When Cartier presented in January the Rotonde de Cartier Mystery timepieces, we were so enthusiastic about these timepieces and the fact that Cartier launched again new watches with Mystery movements, that we almost forgot to report about the new Mystery clocks, that were also presented at the SIHH in January.
2006 was the last time that Cartier presented a Mystery watch, the Santos Mysterieuse, but it was another 10 years earlier, that a Mystery travel clock was presented.
It were the (Mystery) clocks were it all started with.
Clock & watchmaker Maurice Couet made the first Model A clock, with a rectangular 8 day caliber, for Cartier, as early as 1912.
The clock had a gold plated movement, Swiss lever escapement, bimetallic balance and a balance spring made by Breguet.
The back of the clock was smooth, since the winding mechanism was, not in the body of the clock, but underneath the base.
How the platinum and diamond hands seem to float in the air, behind the glass, was at the time, a top secret. Now we know that each hand of the clock is mounted on a flat crystal disk, with a invisible toothed edge. Two vertical racks, that are hidden in the left and right side of the clock, drive the toothed discs. The movement, located in the base of the clock, drives the vertical racks.
Lateron, around 1927, when more, larger and different Mystery clocks were produced, Maurice Couet was over seeing the Cartier workshop at 53 Rue Lafayette. The cabinet in the back of the workshop shows various small clocks and in the centre the famous Egyptian clock, that is often on display at exhibitions.
The crystal Chimaera clock is in the process of being made, 1927.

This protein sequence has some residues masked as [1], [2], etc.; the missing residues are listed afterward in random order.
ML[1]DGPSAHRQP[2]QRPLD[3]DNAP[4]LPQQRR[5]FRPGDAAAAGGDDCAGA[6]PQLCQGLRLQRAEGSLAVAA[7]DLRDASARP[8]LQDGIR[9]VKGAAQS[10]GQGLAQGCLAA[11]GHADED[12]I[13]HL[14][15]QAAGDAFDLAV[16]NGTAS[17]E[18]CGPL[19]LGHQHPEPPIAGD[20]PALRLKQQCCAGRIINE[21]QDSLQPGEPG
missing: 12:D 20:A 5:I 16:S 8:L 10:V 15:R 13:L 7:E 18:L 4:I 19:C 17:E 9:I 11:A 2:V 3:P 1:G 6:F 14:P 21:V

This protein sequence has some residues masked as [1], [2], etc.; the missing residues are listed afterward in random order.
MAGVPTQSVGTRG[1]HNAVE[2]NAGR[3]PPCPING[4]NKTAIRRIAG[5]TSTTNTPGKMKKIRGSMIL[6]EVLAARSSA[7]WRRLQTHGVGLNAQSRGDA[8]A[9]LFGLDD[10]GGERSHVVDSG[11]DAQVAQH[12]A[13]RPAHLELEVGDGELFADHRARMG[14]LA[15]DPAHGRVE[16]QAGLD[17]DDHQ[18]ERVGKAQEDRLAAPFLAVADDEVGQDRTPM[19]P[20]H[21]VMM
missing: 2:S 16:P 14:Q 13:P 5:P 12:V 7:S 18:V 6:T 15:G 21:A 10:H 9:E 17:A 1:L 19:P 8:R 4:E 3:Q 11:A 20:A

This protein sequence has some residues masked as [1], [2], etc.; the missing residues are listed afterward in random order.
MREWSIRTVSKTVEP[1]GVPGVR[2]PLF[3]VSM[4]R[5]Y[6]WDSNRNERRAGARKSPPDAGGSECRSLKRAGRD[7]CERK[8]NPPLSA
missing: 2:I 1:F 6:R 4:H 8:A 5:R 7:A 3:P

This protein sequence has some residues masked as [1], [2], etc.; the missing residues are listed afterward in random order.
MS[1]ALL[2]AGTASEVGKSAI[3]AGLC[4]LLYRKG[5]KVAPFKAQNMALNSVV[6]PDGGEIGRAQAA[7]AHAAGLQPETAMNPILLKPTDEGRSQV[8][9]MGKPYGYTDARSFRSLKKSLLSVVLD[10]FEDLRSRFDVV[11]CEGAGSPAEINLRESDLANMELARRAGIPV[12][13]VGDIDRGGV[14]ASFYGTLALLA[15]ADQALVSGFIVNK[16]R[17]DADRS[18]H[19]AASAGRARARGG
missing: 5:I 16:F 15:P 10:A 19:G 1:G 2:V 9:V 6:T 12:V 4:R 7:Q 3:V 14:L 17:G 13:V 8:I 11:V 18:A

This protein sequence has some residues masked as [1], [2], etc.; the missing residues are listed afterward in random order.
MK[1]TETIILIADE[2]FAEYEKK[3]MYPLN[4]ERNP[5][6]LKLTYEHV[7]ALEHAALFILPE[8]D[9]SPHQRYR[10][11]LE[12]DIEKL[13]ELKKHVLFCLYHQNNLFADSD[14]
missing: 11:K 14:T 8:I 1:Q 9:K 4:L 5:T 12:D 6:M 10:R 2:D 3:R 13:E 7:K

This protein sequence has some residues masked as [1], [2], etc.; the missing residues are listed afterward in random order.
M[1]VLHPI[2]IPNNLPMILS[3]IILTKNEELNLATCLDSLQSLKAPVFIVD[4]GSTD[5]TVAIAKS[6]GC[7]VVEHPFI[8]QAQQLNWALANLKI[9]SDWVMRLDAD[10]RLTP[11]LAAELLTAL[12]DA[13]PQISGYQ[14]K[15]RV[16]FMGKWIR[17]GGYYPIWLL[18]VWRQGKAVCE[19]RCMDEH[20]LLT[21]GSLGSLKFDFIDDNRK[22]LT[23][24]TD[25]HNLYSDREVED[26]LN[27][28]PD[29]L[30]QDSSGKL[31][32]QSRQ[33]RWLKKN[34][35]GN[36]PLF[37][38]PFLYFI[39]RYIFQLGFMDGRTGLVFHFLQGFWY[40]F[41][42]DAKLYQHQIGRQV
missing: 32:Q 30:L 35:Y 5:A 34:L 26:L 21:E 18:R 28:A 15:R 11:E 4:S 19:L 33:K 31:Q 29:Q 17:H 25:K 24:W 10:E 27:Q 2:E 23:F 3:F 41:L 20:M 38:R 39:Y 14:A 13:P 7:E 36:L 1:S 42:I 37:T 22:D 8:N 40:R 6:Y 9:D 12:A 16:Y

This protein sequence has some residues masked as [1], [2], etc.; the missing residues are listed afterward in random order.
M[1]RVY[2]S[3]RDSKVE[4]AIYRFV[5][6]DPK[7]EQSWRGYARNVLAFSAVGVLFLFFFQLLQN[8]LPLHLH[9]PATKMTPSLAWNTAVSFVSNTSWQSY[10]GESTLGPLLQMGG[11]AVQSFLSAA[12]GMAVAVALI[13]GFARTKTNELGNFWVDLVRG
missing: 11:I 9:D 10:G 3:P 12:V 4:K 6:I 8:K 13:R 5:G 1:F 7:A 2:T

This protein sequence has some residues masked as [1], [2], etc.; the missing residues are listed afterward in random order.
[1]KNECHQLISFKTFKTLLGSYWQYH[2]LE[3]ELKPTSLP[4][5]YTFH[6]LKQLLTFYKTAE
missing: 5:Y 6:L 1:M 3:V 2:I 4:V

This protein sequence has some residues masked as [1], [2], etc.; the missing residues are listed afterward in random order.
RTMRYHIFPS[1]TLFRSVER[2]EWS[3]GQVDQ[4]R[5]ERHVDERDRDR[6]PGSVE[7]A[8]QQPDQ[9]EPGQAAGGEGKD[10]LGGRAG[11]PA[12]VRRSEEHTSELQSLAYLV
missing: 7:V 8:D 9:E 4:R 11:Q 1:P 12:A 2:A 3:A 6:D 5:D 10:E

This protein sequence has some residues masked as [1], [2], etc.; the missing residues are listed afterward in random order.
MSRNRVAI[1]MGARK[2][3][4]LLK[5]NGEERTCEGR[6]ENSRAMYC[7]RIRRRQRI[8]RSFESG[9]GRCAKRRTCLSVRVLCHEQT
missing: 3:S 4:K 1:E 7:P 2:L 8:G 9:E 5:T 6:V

This year Cartier did everything to present two most amazing model A Mystery clocks. Clocks that can certainly compete with the vintage Model A clock.
Two almost identical time pieces, where craftsmen and watchmakers have been working 800 and 1000 hours on. Both are pieces unique, build on the finest rock crystal, with brilliant-cut diamonds, mother-of-pearl marquetry on the one and silver sheen obsidian marquetry on the other clock.
For these two Mystery clocks, Cartier developed In House the new mechanical winding caliber, the 6002MC, with 8 day power reserve, just like the first clock from 1912.
Mystery clocks have always appealed to many prestigious figures such as John Pierpont Morgan Jr., the Queen of Spain, Queen Mary, the wife of King George V, and the Maharaja of Patiala, some of whom owned more than one of these precious clocks. And the two new clocks that were just presented, will I am sure, find their way to a good home.
Cartier has re-bought many of it’s Mystery clocks from owners or at auctions and the Cartier Collection now contains seventeen different Mystery clocks, including the first of the six Portique clocks and two Model A clocks, similar to the original creation of 1912, pictured above. Many of these clocks were shown at the exhibition Time Art, that was held in Zürich and Singapore and hopefully again somewhere else in the world.